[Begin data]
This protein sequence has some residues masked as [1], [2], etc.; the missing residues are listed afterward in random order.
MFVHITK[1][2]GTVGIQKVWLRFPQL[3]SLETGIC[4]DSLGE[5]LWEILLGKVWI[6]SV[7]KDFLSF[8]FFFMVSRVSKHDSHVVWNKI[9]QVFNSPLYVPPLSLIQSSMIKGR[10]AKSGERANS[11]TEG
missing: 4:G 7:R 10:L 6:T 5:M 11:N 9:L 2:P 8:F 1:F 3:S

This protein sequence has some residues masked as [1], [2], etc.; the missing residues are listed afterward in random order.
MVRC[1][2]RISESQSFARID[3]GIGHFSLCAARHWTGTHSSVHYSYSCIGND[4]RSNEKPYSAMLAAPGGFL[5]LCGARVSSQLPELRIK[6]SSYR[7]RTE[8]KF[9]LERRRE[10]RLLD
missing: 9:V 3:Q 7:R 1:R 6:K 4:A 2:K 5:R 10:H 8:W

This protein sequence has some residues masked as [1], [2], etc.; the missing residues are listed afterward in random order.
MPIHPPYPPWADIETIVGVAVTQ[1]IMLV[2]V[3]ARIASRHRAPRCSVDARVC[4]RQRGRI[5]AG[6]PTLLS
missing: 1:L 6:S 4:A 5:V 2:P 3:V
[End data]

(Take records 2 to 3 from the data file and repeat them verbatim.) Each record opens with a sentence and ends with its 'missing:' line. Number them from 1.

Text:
This protein sequence has some residues masked as [1], [2], etc.; the missing residues are listed afterward in random order.
MVRC[1][2]RISESQSFARID[3]GIGHFSLCAARHWTGTHSSVHYSYSCIGND[4]RSNEKPYSAMLAAPGGFL[5]LCGARVSSQLPELRIK[6]SSYR[7]RTE[8]KF[9]LERRRE[10]RLLD
missing: 9:V 3:Q 7:R 1:R 6:K 4:A 2:K 5:R 10:H 8:W

This protein sequence has some residues masked as [1], [2], etc.; the missing residues are listed afterward in random order.
MPIHPPYPPWADIETIVGVAVTQ[1]IMLV[2]V[3]ARIASRHRAPRCSVDARVC[4]RQRGRI[5]AG[6]PTLLS
missing: 1:L 6:S 4:A 5:V 2:P 3:V